‘This is the most splendid coup I have seen in this war,’ General von Falkenhorst, the German commander in chief in Norway, remarked with a rueful smile in February 1943 after inspecting the ruins of the seemingly impregnable Norsk Hydro plant. Its destruction by the Special Operations Executive (SOE) deprived Hitler of the supply of heavy water essential for the making of an atomic bomb. Although those involved were all Norwegian, they had been trained, in meticulous detail, in Britain. According to an articulate and influential member of SOE, Norsk provided ‘classic proof of our contention that one aircraft which drops an intelligent and well-trained party can do more damage than a whole fleet of bombers’.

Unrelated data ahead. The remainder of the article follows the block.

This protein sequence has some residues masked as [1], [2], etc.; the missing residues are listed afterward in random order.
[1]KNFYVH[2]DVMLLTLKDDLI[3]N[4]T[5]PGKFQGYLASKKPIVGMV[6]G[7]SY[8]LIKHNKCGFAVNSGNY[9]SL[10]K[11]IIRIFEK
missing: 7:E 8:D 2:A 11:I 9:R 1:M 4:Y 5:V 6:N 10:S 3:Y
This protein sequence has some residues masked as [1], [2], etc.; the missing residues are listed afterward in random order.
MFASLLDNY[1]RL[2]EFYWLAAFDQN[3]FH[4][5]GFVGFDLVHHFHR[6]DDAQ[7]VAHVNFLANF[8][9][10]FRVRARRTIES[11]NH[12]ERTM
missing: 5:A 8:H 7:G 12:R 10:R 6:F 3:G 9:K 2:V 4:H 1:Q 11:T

Formally founded in July 1940, SOE was set up under Hugh Dalton, with special instructions from Churchill to ‘set Europe ablaze’. ‘The Ministry of Ungentlemanly Warfare’ – Churchill’s nickname – combined two bodies established shortly before the war: the eccentric boffins and bomb makers of MI(R) and the